Ultimately, it was ordered that unless an order requiring to requiring the mother to return to Australia was made, she would remain in Germany with the child.

The trial judge’s decision was, in essence, based upon the following findings:

  • the child has always lived with the mother and thus regards her as the primary attachment figure;
  • The mother is a “very good primary carer”;
  • She had facilitated the child’s relationship with the father;
  • The mother had developed a major depressive disorder;
  • Had the mother remained in Australia, her mental health would deteriorated to a point where it would have seriously affected her capacity to care for the child; and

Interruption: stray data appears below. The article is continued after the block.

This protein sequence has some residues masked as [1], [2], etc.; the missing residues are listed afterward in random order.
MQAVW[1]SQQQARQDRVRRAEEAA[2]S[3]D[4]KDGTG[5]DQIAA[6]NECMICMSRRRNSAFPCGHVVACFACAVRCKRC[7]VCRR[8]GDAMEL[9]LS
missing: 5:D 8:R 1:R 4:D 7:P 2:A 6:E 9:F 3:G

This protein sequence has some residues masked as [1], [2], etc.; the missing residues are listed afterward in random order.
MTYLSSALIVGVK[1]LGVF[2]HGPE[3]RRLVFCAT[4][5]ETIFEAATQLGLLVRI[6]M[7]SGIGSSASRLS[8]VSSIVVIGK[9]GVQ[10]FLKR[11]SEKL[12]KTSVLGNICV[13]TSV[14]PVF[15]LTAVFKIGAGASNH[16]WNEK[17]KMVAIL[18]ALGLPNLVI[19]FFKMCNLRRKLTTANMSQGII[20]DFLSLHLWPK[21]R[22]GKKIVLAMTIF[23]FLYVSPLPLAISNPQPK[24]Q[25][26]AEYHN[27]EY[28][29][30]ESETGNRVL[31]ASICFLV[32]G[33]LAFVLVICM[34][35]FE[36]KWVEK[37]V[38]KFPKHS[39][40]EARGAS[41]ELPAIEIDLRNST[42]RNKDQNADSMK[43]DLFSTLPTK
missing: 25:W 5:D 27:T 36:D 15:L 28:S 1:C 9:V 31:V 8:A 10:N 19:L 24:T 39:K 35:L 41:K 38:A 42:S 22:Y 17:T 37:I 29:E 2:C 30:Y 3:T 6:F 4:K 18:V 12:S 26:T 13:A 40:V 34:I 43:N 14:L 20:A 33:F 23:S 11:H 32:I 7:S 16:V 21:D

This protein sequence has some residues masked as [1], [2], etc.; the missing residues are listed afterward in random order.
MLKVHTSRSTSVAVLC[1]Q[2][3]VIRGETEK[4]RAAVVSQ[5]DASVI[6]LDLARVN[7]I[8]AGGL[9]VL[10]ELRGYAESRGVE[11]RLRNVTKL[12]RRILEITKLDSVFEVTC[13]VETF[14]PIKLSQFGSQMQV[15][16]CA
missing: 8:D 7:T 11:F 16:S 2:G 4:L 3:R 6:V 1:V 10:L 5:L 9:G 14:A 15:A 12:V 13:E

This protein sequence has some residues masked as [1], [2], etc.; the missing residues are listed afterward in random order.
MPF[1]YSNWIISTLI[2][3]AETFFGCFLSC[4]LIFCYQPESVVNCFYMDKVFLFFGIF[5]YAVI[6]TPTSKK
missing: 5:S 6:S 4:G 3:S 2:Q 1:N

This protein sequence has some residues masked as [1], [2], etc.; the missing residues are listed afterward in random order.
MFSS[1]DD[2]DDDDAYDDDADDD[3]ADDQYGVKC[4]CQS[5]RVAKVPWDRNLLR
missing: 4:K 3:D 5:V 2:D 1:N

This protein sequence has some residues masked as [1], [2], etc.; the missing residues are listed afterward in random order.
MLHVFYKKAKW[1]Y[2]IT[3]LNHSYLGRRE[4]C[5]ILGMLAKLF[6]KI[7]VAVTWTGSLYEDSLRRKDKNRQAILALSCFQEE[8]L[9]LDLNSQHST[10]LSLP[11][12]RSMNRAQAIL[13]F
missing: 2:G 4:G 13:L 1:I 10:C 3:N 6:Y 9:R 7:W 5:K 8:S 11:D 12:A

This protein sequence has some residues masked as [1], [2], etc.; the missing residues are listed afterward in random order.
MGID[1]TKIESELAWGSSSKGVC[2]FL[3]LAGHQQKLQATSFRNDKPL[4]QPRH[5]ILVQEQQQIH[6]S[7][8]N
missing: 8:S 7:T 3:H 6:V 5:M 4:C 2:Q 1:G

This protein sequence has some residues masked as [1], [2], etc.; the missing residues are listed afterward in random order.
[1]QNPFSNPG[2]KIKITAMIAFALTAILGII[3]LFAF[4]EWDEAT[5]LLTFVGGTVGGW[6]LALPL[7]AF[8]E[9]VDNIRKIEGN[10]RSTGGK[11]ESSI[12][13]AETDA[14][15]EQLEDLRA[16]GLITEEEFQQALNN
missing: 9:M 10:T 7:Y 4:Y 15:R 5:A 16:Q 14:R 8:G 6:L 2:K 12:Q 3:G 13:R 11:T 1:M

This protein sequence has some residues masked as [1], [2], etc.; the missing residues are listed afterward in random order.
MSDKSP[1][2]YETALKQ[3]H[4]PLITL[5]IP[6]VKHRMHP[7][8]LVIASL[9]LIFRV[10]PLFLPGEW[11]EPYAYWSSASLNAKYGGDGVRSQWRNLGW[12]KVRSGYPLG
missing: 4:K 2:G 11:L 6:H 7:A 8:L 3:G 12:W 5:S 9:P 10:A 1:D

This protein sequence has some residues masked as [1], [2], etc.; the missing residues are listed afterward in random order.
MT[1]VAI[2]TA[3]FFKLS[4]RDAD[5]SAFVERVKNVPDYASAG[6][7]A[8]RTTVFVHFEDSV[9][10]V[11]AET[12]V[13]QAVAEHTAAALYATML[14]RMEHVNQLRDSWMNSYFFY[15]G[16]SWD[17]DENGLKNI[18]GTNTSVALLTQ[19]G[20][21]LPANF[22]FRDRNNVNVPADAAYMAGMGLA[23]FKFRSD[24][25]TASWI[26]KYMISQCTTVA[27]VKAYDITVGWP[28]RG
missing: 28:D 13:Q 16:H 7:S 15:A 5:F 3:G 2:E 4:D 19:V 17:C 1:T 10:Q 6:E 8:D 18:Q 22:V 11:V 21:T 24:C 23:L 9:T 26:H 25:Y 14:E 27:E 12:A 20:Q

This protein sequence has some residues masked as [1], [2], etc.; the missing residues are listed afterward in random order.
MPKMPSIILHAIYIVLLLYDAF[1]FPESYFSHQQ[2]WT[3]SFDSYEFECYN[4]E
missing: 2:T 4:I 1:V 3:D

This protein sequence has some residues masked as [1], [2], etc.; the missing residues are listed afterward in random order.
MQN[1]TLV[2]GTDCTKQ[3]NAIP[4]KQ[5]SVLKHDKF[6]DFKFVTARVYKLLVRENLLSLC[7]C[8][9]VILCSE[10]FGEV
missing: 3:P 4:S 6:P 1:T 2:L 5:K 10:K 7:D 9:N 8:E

• The mother could make a better life for both herself and the child in Germany.
  • Can a Major Depressive Illness and Its Effect on a Primary Attachment Figure Justify an Order Permitting Relocation?

    On appeal, the husband argued that the trial judge had erred in failing to properly apply s 60CC(2)(a) of the Family Law Act. This particular section of the Act is concerned with the benefit to the child of having a relationship with both parents. In this regard, the husband claimed that:

  • The trial judge focused on the mother’s interests rather than the child’s;
  • The trial judge had wrongly found that the child’s relationship to the father would flourish, despite her move to Germany;
  • There was no evidence that the child’s welfare would be compromised if the wife were to remain in Australia;
  • The orders do not secure a meaningful relationship between the father and child